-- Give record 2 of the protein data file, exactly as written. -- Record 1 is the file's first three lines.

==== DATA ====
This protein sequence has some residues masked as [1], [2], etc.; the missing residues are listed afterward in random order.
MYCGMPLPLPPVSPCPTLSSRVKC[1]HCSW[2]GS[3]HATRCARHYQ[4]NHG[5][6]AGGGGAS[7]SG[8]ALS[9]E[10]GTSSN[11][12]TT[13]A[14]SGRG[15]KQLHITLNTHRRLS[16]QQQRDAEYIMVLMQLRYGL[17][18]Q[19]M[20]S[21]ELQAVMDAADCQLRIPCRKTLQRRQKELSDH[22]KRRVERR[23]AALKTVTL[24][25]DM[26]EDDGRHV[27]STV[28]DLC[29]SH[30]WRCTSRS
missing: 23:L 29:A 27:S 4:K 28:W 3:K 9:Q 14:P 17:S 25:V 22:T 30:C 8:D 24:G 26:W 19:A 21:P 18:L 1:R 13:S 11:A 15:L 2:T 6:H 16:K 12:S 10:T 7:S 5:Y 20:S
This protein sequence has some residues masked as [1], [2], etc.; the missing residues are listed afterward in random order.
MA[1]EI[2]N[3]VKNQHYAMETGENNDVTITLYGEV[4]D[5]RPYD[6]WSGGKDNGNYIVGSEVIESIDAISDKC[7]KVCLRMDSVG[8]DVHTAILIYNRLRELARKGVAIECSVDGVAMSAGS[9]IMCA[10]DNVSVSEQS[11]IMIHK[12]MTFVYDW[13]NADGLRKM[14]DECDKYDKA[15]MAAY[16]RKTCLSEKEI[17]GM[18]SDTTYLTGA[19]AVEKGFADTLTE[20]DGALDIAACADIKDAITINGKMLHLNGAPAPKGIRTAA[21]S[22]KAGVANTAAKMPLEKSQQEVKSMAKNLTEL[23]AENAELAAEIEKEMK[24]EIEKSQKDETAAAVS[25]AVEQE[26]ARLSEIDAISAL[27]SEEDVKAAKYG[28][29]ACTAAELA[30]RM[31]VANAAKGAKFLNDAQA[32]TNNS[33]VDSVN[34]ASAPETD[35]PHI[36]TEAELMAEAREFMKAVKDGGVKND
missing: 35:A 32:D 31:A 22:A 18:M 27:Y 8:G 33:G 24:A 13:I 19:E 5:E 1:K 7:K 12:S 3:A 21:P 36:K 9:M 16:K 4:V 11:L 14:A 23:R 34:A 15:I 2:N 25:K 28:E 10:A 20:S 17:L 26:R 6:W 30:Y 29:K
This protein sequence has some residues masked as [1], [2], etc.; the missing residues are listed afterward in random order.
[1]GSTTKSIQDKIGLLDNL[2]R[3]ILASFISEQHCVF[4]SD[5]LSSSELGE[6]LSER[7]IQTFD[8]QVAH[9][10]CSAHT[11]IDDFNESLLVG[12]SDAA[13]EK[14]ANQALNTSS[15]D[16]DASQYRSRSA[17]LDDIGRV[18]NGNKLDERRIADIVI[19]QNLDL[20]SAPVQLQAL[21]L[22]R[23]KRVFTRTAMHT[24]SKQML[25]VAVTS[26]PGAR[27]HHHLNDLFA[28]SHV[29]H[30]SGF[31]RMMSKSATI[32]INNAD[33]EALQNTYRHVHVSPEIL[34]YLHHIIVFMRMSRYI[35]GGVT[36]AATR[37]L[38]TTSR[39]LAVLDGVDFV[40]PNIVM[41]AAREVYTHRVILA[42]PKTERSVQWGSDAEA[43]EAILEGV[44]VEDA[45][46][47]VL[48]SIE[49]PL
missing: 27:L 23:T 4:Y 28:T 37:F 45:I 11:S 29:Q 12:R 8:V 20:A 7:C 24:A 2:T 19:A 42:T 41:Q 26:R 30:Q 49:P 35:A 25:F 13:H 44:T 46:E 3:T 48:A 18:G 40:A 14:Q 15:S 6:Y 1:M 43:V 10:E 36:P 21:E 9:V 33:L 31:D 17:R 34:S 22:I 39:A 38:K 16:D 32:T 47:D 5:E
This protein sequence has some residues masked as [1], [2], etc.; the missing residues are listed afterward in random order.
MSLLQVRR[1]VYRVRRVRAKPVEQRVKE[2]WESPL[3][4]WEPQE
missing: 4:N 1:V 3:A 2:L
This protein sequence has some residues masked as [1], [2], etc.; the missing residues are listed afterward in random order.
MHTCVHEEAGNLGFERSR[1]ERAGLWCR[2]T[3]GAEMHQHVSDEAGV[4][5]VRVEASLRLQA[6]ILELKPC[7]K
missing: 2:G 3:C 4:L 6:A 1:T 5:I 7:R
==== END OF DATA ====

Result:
This protein sequence has some residues masked as [1], [2], etc.; the missing residues are listed afterward in random order.
MA[1]EI[2]N[3]VKNQHYAMETGENNDVTITLYGEV[4]D[5]RPYD[6]WSGGKDNGNYIVGSEVIESIDAISDKC[7]KVCLRMDSVG[8]DVHTAILIYNRLRELARKGVAIECSVDGVAMSAGS[9]IMCA[10]DNVSVSEQS[11]IMIHK[12]MTFVYDW[13]NADGLRKM[14]DECDKYDKA[15]MAAY[16]RKTCLSEKEI[17]GM[18]SDTTYLTGA[19]AVEKGFADTLTE[20]DGALDIAACADIKDAITINGKMLHLNGAPAPKGIRTAA[21]S[22]KAGVANTAAKMPLEKSQQEVKSMAKNLTEL[23]AENAELAAEIEKEMK[24]EIEKSQKDETAAAVS[25]AVEQE[26]ARLSEIDAISAL[27]SEEDVKAAKYG[28][29]ACTAAELA[30]RM[31]VANAAKGAKFLNDAQA[32]TNNS[33]VDSVN[34]ASAPETD[35]PHI[36]TEAELMAEAREFMKAVKDGGVKND
missing: 35:A 32:D 31:A 22:A 18:M 27:Y 8:G 33:G 24:A 13:I 19:E 5:E 1:K 7:K 12:S 3:A 21:P 36:K 9:M 16:K 4:V 11:L 14:A 23:R 34:A 15:I 2:N 25:K 28:E 10:A 20:S 17:L 26:R 6:W 30:Y 29:K